Are cotton tote bags worse for the environment than plastic bags? It is a debate we have been reading this year, first published by Quartz Magazine after the results of Denmark’s Ministry of Environment and Food 2018 life cycle assessment were published. Taking into account the amount of earth’s resources it takes to produce cotton they argue that a plastic bag could be less impactful than a cotton one. Click here to read the full article.

One view we think is missing from the conversation is a bag made from scrap fabric. If a single use plastic bag creates litter and a cotton bag uses up valuable resources, how about making a bag from textiles that would otherwise be thrown away?

Below are the instructions to make a small tote bag, perfect to use as a gift bag and save on sparkly paper that can’t be recycled. Or keep for your own use, they work brilliantly to carry a packed lunch, water bottle and reusable coffee cup.

How to Make a Small Gift or Tote Bag

Materials required
  • Two pieces of fabric , both the size of an A3 piece of paper (apx 30 x 42cm)
  • Or sew smaller scraps of fabric together to create a bigger piece
  • Dressmaker pins
  • Polyester all sew thread
  • Fabric scissors
  • Iron and ironing board
  • Sewing machine (or come to our free class at The Create Place to use the machines there)
Instructions
  1. Lay a piece of A3 paper one one piece of the fabric (or measure with a tape measure and mark with a pen or tailoring chalk)
  2. Pin around all 4 edges then cut around the paper with fabric scissors
  3. Remove the pins and the paper
  4. Repeat steps 1 to 3 for the second piece of fabric
  5. Match up the two pieces of fabric, placing right sides together
  6. Pin together along one of the short edges (placing pins vertical to the edge)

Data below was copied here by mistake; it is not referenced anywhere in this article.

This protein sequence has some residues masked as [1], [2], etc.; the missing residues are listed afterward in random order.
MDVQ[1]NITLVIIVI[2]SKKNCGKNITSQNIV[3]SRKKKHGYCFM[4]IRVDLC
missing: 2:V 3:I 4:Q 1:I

7. Sew along this edge using a 1.5cm seam allowance
  8. Zig zag or overlock the raw edge of this seam
  9. Keeping the pieces together, fold over the bottom sewn edge by 4cm.
  10. Press in place and pin
  11. Pin along the two longer sides, place pins vertical to the edge (making it easier to remove as you sew)
  12. Sew along the two long sides using a 1.5cm seam allowance, incorporating the folded edges
  13. Remove pins then zig zag or overlock the raw edges
  14. Hem the top of the bag: fold over the top edge of the fabric by 1cm, right side to wrong side, press with a hot iron
  15. Fold again by 3cm and press, then pin in place
  16. Stitch around the hem approximately 0.5cm from the hemmed edge
  17. Measure the length of straps you want (we’ve used fairly short straps). Add 3cm to this measurement
  18. Cut two pieces of fabric measuring 8cm wide x the length of the straps required
  19. Take one of the strap pieces, fold over each short edge by 1cm, right side to wrong side and press with a hot iron
  20. Fold over one of the long edges by 1cm, right side to wrong side, press with a hot iron
  21. Repeat on the other long side
  22. Fold the strap in half, wrong sides together. Press and pin in place
  23. Sew the two short edges and then the long edge together, sewing as close to the hemmed edges as possible. This can be done in one long stitch if you pivot at each corner. Click here for a YouTube video on how to pivot on a sewing machine.
  24. Repeat steps 15 to 19 for the other strap
  25. Lay the bag flat and find the centre point at the top of the opening by folding the bag in half width wise and marking the point with a pin. Lay the bag flat again.
  26. Take one short strap end and place 3cm to the right of the centre front, pin in place
  27. Take the other end of the same strap and place it 3cm from the left of the centre front point. Pin in place
  28. Turn over the bag and repeat steps 21 to 23 with the other strap
  29. At this step, decide if you want the strap ends to show on the front of the bag or place them on the inside of the bag. Either way, line up the short edge of the strap just below the line of stitching on the hem and re-pin in place